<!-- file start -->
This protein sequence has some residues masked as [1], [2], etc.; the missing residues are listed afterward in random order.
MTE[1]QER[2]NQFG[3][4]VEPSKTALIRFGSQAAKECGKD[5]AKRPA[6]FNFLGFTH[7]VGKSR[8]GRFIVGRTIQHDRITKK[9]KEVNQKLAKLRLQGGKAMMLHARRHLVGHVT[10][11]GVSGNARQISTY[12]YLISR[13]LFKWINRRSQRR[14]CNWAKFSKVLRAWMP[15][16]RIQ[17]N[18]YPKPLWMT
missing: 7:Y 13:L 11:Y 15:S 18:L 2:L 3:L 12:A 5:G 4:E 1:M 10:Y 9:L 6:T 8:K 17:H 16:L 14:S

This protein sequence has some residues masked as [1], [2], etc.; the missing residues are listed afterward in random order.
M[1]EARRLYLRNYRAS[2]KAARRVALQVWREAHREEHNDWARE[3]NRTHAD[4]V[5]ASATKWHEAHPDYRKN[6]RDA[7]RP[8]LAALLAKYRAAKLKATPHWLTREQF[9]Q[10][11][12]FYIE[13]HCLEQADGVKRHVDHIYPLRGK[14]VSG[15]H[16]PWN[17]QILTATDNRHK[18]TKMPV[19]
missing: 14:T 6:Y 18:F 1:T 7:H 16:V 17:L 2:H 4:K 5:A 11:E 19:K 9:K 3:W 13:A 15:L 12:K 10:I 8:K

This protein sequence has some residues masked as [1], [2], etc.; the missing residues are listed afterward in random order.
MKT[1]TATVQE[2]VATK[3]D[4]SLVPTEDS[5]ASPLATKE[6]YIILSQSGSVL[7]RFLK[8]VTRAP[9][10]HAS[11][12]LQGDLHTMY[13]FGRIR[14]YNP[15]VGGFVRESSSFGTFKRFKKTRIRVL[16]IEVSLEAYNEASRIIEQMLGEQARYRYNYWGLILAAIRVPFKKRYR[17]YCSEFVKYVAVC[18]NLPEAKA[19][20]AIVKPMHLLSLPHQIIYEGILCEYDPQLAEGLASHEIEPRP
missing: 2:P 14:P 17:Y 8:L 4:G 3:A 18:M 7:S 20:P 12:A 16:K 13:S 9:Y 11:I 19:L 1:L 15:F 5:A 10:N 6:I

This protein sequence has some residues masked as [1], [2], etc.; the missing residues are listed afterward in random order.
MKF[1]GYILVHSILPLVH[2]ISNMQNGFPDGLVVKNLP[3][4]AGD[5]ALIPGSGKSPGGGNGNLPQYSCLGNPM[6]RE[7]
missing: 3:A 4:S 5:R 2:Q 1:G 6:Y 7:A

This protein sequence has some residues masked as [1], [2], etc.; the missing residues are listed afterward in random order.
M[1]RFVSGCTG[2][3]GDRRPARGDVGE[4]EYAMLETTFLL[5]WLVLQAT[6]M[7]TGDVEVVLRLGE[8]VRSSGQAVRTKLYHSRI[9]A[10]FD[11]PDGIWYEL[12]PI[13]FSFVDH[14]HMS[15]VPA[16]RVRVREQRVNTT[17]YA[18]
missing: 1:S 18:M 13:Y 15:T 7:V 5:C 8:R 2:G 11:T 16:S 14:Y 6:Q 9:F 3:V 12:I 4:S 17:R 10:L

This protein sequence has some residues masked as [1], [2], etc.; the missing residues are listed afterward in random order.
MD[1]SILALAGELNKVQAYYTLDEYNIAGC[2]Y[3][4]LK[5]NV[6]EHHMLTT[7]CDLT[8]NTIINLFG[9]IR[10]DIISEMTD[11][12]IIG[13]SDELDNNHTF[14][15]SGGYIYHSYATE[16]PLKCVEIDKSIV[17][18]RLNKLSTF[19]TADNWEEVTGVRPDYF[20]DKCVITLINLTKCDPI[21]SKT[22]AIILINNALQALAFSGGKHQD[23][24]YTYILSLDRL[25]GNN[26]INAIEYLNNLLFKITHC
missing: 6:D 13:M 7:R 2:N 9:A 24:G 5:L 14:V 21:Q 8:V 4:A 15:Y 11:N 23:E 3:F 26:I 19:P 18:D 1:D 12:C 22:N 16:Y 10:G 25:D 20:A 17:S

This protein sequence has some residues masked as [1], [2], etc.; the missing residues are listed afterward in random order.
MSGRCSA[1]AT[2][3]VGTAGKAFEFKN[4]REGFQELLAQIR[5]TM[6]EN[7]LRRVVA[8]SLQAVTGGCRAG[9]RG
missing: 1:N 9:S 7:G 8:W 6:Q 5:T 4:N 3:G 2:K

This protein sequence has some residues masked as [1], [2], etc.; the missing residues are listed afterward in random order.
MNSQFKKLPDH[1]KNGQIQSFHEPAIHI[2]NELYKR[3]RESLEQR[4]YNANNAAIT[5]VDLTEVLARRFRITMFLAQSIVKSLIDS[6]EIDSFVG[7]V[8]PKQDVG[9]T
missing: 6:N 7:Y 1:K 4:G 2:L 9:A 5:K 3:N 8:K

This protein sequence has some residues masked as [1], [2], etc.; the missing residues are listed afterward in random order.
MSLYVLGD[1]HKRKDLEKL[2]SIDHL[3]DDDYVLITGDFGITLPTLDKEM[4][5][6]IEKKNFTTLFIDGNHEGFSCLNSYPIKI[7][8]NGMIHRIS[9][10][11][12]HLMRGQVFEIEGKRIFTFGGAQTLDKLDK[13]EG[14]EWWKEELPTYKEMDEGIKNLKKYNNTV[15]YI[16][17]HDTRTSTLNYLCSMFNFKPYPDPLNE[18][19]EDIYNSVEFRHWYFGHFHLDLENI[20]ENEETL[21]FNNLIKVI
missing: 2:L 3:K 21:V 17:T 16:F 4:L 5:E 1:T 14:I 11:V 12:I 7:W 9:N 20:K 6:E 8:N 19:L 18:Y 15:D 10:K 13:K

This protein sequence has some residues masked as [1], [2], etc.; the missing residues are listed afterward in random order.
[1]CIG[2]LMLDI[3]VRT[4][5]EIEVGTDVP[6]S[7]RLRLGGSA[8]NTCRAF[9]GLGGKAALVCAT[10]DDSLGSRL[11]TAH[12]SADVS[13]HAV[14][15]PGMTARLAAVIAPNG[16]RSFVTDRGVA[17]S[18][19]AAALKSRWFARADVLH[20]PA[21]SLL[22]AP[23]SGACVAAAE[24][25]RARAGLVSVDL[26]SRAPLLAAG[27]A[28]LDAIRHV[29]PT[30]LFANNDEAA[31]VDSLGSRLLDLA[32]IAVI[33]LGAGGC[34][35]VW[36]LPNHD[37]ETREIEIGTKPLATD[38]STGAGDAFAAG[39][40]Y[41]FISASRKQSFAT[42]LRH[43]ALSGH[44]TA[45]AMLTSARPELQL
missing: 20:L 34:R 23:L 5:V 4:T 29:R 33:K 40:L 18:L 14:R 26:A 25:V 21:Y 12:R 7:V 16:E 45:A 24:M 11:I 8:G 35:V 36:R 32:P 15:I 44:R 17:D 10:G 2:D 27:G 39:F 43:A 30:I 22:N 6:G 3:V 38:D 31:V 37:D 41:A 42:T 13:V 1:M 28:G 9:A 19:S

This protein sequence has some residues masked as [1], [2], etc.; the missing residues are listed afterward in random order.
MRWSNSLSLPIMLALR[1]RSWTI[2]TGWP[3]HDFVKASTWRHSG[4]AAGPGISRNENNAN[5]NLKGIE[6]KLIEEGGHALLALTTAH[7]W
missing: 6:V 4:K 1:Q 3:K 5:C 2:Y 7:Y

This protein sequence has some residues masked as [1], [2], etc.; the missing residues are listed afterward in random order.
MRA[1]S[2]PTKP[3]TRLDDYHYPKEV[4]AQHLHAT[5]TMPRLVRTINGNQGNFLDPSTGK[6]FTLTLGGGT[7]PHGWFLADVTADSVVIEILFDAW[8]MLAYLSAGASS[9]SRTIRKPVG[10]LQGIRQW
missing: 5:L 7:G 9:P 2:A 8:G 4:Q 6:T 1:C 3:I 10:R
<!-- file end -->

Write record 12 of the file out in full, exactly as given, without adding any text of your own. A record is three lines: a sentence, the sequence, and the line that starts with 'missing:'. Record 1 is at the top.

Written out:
This protein sequence has some residues masked as [1], [2], etc.; the missing residues are listed afterward in random order.
MRA[1]S[2]PTKP[3]TRLDDYHYPKEV[4]AQHLHAT[5]TMPRLVRTINGNQGNFLDPSTGK[6]FTLTLGGGT[7]PHGWFLADVTADSVVIEILFDAW[8]MLAYLSAGASS[9]SRTIRKPVG[10]LQGIRQW
missing: 5:L 7:G 9:P 2:A 8:G 4:Q 6:T 1:C 3:I 10:R